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Dog Whistles, Walk-Backs, and Washington Handshakes

Decoding the Jargon, Slang, and Bluster of American Political Speech

Chuck McCutcheon

Publication Year: 2014

To the amusement of the pundits and the regret of the electorate, our modern political jargon has become even more brazenly two-faced and obfuscatory than ever. Where once we had Muckrakers, now we have Bed-Wetters. Where Blue Dogs once slept peaceably in the sun, Attack Dogs now roam the land. During election season—a near constant these days—the coded rhetoric of candidates and their spin doctors, and the deliberately meaningless but toxic semiotics of the wing nuts and backbenchers, reach near-Orwellian levels of self-satisfaction, vitriol, and deceit. The average NPR or talk radio listener, MSNBC or Fox News viewer, or blameless New York Times or Wall Street Journal reader is likely to be perplexed, nonplussed, and lulled into a state of apathetic resignation and civic somnolence by the rapid-fire incomprehensibility of political pronouncement and commentary—which is, frankly, putting us exactly where the pundits want us.

Dog Whistles, Walk-Backs, and Washington Handshakes is a tonic and a corrective. It is a reference and field guide to the language of politics by two veteran observers that not only defines terms and phrases but also explains their history and etymology, describes who uses them against whom, and why, and reveals the most telling, infamous, amusing, and shocking examples of their recent use. It is a handbook of lexicography for the Wonkette and This Town generation, a sleeker, more modern Safire’s Political Dictionary, and a concise, pointed, bipartisan guide to the lies, obfuscations, and helical constructions of modern American political language, as practiced by real-life versions of the characters on House of Cards.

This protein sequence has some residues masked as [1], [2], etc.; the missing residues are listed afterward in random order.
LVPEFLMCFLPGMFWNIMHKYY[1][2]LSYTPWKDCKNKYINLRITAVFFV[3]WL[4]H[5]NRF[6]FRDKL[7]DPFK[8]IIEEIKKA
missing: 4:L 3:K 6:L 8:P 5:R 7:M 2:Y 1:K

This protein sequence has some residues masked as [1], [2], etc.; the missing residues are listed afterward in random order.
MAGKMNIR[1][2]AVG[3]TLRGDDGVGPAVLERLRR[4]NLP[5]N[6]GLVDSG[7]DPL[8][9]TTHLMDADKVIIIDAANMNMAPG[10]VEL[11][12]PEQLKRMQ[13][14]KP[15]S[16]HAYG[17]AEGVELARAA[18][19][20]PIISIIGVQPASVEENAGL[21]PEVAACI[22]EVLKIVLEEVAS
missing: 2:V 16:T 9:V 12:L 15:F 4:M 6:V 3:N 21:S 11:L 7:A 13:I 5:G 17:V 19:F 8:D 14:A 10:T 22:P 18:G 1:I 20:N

Published by: University Press of New England

Title Page

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pp. iii-vi


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pp. vii-viii

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Jeff Greenfield

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pp. ix-x

...Congress—was asked by a young girl in New Hampshire what he would do about acid rain. Without a second’s pause, Dole replied: “That bill’s in markup.” It’s really not that puzzling why a United States senator would assume that a New England schoolgirl would understand the reference to the intricacies...

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pp. xi-xviii

...D.C., has become spectacularly, even proudly, indecipherable to most outsiders. It has its own political culture, including a specific language. It is a lexicon, a jargon—a code, if you will—that can be alien to those...

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1 | Bed-Wetters, Sherpas, Squishes, and Other Personality Types

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pp. 1-36